In mid September 1996, the House Committee on the Judiciary held hearings on what would become the DMCA and heard from twenty-three nongovernmental witnesses, [107] fifteen of whom had interests aligned with the entertainment industry’s desire to enact §§ 1201(a) and 1201(b). [108] While the House Committee heard from one witness, Christopher Byrne, Director of Intellectual Property for Silicon Graphics, Inc., as to how the Act would hinder innovation in the industry, both parts of the House report are conspicuously silent as to whether the Act will hinder or foster innovation.

Interestingly, the Senate report speaks briefly to innovation, but only in the context that the DMCA will likely foster innovation in reverse engineering technology and security technology.[109] The report is deafly silent, however, as to the Act’s hindrance of other innovation.

IV. The DMCA is Beating Down your Door

The DMCA’s effects will soon be felt in the home, because within a few years time, the DMCA can soon be used to prevent the home recording of television programming. High Definition Television (HDTV), a digital broadcast signal, is a reality in many markets. Gone are the analog television signals addressed in Sony. Now we are dealing with digital signals being brought into the home, and digital is expressly covered under the DMCA. The American populace does not even have the option of clinging to the old technology. Congress is forcing HDTV on them. Even [p120] broadcast antenna TV will have to switch to HDTV format before the decade’s end. We are also seeing the introduction of home digital recorders such as digital VHS, DVD-R, and TiVo, allowing the user to make perfect digital copies of broadcasts. Once HDTV is in a household with a digital recorder, home consumers will be able to make perfect copies of digital broadcasts. This is problematic because people will want to continue to record television shows and will do so with their digital recorders. However, digital broadcasts are covered under the DMCA, and it can be interpreted to expressly prohibit the timeshifted home copying of digital TV broadcasts, even when entirely for private use. This copying is what the entertainment producers fear, and the DMCA is their best weapon to stop that.

The DMCA allows entertainment producers to stop this copying in a variety of ways. Section 1201(k)(2) of the DMCA only prevents two types of copy control from being applied to broadcast television signals, automatic gain control and colorstripe copy control. [110] No other types of copy or access control are prohibited by statute, and under the statutory construction rule of the maxim expressio unius est exclusio alterius, the expression of one thing is the exclusion of the other, aids in determining legislative intent. [111] This means that a court would have to read into the DMCA that, since no other copy controls are proscribed, then the right to use other types of copy control is authorized by Congress for broadcast digital TV.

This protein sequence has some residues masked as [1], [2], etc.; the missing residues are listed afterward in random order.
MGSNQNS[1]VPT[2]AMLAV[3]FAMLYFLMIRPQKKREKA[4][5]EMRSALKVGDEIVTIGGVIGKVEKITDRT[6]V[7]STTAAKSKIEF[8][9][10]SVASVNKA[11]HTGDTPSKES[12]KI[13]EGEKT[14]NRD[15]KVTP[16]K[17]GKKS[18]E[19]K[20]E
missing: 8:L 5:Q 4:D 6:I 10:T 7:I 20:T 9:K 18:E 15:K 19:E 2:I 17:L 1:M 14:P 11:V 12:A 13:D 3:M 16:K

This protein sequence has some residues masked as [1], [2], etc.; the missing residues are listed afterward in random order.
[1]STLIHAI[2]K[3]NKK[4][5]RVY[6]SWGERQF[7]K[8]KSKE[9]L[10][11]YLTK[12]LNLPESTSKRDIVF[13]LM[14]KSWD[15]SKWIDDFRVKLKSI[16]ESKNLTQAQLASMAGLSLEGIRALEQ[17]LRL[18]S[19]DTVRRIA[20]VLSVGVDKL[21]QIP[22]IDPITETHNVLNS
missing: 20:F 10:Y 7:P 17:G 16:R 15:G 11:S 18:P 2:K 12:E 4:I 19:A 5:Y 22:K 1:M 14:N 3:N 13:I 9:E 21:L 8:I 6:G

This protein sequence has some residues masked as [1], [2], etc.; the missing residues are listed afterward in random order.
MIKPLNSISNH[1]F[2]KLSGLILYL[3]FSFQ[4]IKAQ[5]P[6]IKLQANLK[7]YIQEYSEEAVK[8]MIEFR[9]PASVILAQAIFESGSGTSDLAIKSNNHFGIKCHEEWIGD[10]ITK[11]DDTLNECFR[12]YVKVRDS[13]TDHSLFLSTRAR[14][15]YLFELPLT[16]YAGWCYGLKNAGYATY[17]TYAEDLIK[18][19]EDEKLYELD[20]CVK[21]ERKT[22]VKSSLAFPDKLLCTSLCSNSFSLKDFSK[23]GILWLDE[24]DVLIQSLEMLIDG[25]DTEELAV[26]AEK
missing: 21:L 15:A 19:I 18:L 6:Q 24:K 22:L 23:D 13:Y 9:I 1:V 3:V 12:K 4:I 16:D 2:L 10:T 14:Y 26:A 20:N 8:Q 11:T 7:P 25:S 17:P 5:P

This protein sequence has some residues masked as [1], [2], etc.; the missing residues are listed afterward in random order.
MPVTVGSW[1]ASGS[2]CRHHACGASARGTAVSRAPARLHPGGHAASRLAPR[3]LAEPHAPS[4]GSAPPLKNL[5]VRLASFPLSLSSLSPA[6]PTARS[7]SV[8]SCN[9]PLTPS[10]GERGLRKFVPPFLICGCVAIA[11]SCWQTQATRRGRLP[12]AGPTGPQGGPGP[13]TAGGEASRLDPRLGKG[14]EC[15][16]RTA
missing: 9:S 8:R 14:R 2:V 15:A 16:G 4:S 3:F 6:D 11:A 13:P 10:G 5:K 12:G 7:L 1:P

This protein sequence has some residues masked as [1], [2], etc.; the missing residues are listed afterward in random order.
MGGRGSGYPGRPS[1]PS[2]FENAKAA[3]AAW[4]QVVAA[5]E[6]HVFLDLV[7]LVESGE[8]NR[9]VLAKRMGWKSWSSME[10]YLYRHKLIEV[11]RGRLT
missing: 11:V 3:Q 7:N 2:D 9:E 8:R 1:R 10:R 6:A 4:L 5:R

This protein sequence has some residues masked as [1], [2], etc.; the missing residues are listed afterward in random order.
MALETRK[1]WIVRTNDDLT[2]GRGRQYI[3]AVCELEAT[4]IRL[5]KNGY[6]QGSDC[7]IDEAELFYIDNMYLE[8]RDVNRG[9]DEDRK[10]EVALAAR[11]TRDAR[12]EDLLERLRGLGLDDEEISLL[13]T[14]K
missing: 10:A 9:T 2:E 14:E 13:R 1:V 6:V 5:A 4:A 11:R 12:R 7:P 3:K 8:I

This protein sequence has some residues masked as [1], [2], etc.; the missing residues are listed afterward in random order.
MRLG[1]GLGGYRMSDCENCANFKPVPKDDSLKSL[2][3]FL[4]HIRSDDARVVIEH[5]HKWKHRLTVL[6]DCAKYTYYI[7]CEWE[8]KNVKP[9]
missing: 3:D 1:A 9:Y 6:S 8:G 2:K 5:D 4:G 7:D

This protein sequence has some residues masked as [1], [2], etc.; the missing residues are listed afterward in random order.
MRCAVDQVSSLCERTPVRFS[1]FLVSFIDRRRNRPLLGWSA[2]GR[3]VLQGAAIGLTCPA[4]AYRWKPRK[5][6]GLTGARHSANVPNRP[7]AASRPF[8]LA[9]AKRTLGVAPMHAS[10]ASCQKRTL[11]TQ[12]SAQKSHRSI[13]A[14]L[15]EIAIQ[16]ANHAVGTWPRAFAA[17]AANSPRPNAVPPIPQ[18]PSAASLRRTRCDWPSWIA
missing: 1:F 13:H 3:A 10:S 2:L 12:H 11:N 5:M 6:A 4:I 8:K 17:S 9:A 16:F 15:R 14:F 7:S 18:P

Other types of controls that could be used would embed the broadcast signal with time expiration, so whatever you copy to a digital recorder expires and erases from the recorder after a certain amount of time. The controls could also embed code that electronically locks out the output jacks on the digital recorder, so the TV broadcast can never be memorialized in another format.

An in-depth discussion of the types of technology (that do not exist yet) that can be used simply requires using one’s imagination. I doubt that entertainment producers will have much trouble coming up with a system to protect their programs. Using the DMCA to stop any copying would not even be that difficult. All the networks and studios have to do is place any kind of copying protection on their HDTV broadcasts. The DMCA does not define how good the protection must be, or that it even be effective, just that there be some means to safeguard from copying.

[p121] How much of a reality is that scenario? We are currently seeing a surge in DVD sales, including box sets of popular television shows, both in rerun syndication as well as shows that are still currently in first-run production (e.g. The Simpsons, The Sopranos, Friends, and even American Idol). [112] If home consumers can make digital copies of these shows when they air, there would be no need to ever buy these box sets after the fact. Therefore, there is a large incentive for the recording industry to take steps to make sure the average consumer cannot make digital copies of the shows at home, thus nullifying the need to ever buy the box set. This scenario could happen, as there is more money involved in the sale of prerecorded media than in the sale of the home recording equipment.

Even if the DMCA does not trump Sony, as opponents of the DMCA advocate, it can be argued that Sony would still have little effect on the DMCA, as the DMCA encompasses digital technology used for recording purposes. Sony would still be good case law, but only with respect to VCRs. That would not matter since the industry is not concerned about non-perfect analog copies. The question of whether or not the DMCA will prevent VCR copying may very well be academic because, in five to ten years, most VHS VCRs will likely become obsolete. Already, VHS VCR sales are dwindling.

While it may seem like a stretch to say that courts would interpret the DMCA to ban all home video recording in the wake of HDTV, it is not unrealistic to presume that the entertainment industry will present that case, or that current law would prevent a court from ruling in their favor. The DMCA is currently being used by parties in ways the DMCA never intended.[113]